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    Even if Switzerland is a small country, mail orders are taking time to arrive; the tires will begin later this week. In between, I finished what was still open: the rods going to the carbs. The rods themselves are not a big deal: a 0.8mm rod, bent more or less in the middle. But the small parts to attach the rods are taking time. As the carbs are not functional, I did a trunnion at each carb, soldered to the lever. The rods are just sliding through the trunnions, suppressing any length's adjustment. The pins at the other ends are not very large: the diameter is 0.8mm and a hole of 0.5mm was drilled for the cotter key (which will be just a rod). This does not let too much liberty, the hole must be in the middle!
    The red paint on the LH rod is used to differentiate both rods as they don't have exactly the same shape.
    There are also rods to operate the chokes. I will not do them now because the shaft to operate them is attached on the firewall. Maybe one day there will be one, maybe not...

    1:12 1932 Cadillac V-16 frame and engine-394-rod-carb-jpg


    1:12 1932 Cadillac V-16 frame and engine
    QUOTE QUOTE #801

  6. Roger Zimmermann's Avatar Yearly Subscriber
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    One key element was missing for the tires: the master for the white wall. As the manufacturer is on it, I could not just do a negative pattern: I cannot carve the letters for the name. Therefore, as with my other tires, I will do the name with paint. This time, I will write "Firestone". The shape of the characters is not easy; maybe I will have to come back with "Good Year"...
    On the picture, the master is just finished; that bit of brass is expensive: about $ 35.00. I'll have first to write the characters with a pencil and then apply the paint with a thin brush.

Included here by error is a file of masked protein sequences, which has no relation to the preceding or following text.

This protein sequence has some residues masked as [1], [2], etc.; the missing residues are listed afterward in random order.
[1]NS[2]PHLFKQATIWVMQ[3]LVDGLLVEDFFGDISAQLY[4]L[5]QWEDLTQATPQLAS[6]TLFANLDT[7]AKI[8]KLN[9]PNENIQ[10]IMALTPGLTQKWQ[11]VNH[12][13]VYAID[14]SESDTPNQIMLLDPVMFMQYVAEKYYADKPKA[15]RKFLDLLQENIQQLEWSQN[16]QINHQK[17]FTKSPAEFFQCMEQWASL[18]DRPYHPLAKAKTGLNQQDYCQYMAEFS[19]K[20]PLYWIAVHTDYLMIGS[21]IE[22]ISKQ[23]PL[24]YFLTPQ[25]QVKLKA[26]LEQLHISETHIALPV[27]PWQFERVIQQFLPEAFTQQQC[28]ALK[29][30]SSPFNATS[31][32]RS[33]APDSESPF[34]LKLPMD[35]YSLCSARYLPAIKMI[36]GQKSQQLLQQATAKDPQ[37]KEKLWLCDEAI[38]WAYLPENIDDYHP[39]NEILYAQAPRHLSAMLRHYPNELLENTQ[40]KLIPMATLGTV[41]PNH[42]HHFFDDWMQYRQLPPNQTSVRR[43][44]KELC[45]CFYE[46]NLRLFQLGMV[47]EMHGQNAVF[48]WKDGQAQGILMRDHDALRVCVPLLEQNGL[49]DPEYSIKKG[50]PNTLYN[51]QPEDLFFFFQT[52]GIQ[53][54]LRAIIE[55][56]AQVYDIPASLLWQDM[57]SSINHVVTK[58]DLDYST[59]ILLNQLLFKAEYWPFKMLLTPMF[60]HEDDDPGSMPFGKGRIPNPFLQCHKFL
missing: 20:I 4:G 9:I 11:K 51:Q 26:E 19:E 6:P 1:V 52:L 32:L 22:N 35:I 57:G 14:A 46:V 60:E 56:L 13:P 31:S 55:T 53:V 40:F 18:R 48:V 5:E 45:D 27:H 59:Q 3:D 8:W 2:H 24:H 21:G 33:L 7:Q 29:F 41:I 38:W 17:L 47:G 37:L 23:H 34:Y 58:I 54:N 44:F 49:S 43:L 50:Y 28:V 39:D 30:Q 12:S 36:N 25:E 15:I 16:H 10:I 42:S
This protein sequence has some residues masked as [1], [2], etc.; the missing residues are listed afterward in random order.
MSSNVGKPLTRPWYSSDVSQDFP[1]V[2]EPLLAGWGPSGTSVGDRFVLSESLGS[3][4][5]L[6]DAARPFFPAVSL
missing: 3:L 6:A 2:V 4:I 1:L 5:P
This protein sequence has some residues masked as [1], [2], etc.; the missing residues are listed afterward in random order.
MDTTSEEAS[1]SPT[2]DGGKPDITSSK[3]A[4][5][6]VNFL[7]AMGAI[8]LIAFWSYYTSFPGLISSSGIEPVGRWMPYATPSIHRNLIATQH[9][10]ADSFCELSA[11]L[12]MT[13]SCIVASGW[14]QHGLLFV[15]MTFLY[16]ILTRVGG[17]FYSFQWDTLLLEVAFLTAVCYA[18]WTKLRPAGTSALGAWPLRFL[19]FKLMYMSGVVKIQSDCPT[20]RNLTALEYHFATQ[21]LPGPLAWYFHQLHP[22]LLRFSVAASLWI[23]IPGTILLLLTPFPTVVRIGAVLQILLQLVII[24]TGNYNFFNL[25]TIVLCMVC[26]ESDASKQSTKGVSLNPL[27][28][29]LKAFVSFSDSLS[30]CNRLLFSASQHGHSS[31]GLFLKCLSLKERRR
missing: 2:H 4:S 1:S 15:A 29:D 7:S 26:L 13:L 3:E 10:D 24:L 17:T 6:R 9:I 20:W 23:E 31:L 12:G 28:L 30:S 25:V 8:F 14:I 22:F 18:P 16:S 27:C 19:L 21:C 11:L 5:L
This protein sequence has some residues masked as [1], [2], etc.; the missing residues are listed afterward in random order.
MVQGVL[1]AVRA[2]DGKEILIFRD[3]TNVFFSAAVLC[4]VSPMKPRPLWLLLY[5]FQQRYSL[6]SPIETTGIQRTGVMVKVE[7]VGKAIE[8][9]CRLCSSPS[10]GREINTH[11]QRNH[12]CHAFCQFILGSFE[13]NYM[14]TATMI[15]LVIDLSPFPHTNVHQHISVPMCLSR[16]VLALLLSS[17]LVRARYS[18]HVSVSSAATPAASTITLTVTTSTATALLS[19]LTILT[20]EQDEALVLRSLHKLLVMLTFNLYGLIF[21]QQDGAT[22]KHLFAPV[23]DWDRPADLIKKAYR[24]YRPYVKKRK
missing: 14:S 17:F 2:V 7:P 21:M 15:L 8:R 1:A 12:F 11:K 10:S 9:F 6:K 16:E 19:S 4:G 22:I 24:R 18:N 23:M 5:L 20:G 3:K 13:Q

1:12 1932 Cadillac V-16 frame and engine-395-white-wall-master-jpg


    1:12 1932 Cadillac V-16 frame and engine
    QUOTE QUOTE #802

  7. MODEL A MODEL's Avatar Yearly Subscriber
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    Hello Roger.

    Maybe 30 years ago, I made Firestone tires for a 1/8th scale STP Turbine car. (The almost Indy winner from 1967.)

    I used advertisements from the late 60's for the artwork, and I had a darkroom back then, so with a little effort I could make "Positive" and "Negative" negatives. Then borrowing from the Electronics guys, did some photoetching, as kits were readily available to those creating circuit-boards. I glued the logo onto my pattern and was pretty happy with the results.

    Slicone molds do catch every little detail.

    Or perhaps some rub-on decals? Services for creating those are not common, but they do exist. You might have to stack the decals to get the effect you want.

    Or? of course, your last tire pattern did come out looking pretty spiffy! So why? -I forgot the French saying for making something too complicated.
    -craftsmanship is a lifelong project of
    self-construction and self determination
    QUOTE QUOTE #803

  8. Roger Zimmermann's Avatar Yearly Subscriber
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    On my 3 previous models, I used paint for the tire's brand. Why should change my "technique" for something I'm not convinced? If I would be strong at computer's design, I could create that word and photo-etch the characters. This method is out of my possibilities...


    1:12 1932 Cadillac V-16 frame and engine
    QUOTE QUOTE #804

  9. Roger Zimmermann's Avatar Yearly Subscriber